Thursday, 19 July 2012

how to draft a gathered dart (using a pattern you already have)

Gathered darts regularly feature on vintage garments.  There's a simple way to get this effect, using a pattern you probably already have in your stash. 
 You can use any basic skirt pattern that has two darts on the front, ideally a pencil (shown here) or A-line.  If you don't already have something appropriate you could use something like Simplicity 5259 or possibly New Look 6843.  However, pick something where the darts are prominent, by both their position and length.  Or, experiment with another shape if you like! The effect will be different but the principle is the same. 

You could also use a dress pattern as your starting point, where the skirt has two front darts.  Just trace off the skirt and add a waistband.  Burda's Little Black Dress 10/2011 would probably work.  

 I used my block, below
First, measure the length of the dart furthest from the centre front.  In my case it's 12 centimetres.  Divide the length of the dart leg by four. 
 Then draw four lines across at these points, at a right angle from the centre front.
Since I'm using a block, I added my seam allowance - along the side seam and the waist only - now. 
Now cut out the dart.  Then cut across each of the lines you just drew, to the edge of the seam allowance.
You may want to add letters to each of the segments (in case there is a sudden gust of wind!) 
Now here's the bit of math: My dart leg was originally 12cm and I'm going to double it to 24cm.  That means I have to add 3cm between each 3cm strip to make 24cm total.  Keep in mind, this is not a science, as long as your strips are spread evenly you will achieve a nice gather, whether the dart leg ends up being 22cm or 26cm.

(NB:  For each version of the skirt I made - lovely wool gabardine from fabulous Truro Fabrics and a light cotton, shown below - doubling made sense given the weight of the fabric.  If you are using heavier fabric, consider how much the fabric will "bunch" if doubled. You may want increase the dart leg by only 1.5 instead.  But this is only a guideline and not a rule...!)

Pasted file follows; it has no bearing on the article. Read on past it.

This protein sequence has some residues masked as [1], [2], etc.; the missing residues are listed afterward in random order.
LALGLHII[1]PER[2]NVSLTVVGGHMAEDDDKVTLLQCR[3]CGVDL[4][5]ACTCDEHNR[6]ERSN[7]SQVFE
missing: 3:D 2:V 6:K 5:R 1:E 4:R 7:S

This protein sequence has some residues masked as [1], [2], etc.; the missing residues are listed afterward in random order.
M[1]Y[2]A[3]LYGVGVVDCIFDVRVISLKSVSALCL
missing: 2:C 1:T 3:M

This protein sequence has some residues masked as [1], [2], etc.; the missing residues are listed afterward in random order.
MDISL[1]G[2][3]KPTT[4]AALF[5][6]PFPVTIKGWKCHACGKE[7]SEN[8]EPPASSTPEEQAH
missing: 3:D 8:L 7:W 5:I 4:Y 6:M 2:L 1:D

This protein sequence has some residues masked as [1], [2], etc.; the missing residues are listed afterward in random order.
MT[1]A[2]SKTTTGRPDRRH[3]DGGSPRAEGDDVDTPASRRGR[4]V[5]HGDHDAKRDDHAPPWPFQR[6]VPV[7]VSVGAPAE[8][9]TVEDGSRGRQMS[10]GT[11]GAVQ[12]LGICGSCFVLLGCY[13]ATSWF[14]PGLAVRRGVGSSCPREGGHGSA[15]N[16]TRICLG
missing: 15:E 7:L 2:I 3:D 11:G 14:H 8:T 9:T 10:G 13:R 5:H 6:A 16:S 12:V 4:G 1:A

Once you've decided on the placement, pin the strips in place.
Now glue the strips in place.  (Or use tape, like me.)
Then add a seam allowance to the dart itself.  I made mine 0.5cm to reduce bulk.
Once you've cut out the fabric, gather the long edge of the dart by hand, to match the length...
...use pins to keep in place, and sew!

The summery cotton version:

Wednesday, 11 July 2012


The third and final dress I drafted & sewed for my 'honeymoon trousseau'.  I used a thick white cotton that had a tiny bit of stretch and little airy pinholes.  I purposely didn't line the skirt because I wanted to keep it light - it was sweltering! This meant that the skirt was also slightly see-through but hey, worn with the right undergarments why not?  And, if Dolce and Gabbana can do it then...when in Italy...

Wednesday, 4 July 2012

Liberty in Sardinia

A Liberty print tana lawn beach dress for long, carefree days on the beach.

A quick trip to Liberty department store a few days before my honeymoon made me come to the conclusion that I absolutely needed a printed cotton dress / bathing suit cover for the beach.  I kept the pattern simple so it was quick to make. (Thankfully I caught the plane.)

The print is originally from Spring/Summer 2005.

Small Susanna C Tana Lawn, Liberty Art Fabrics

Easy summer sewing for easy days.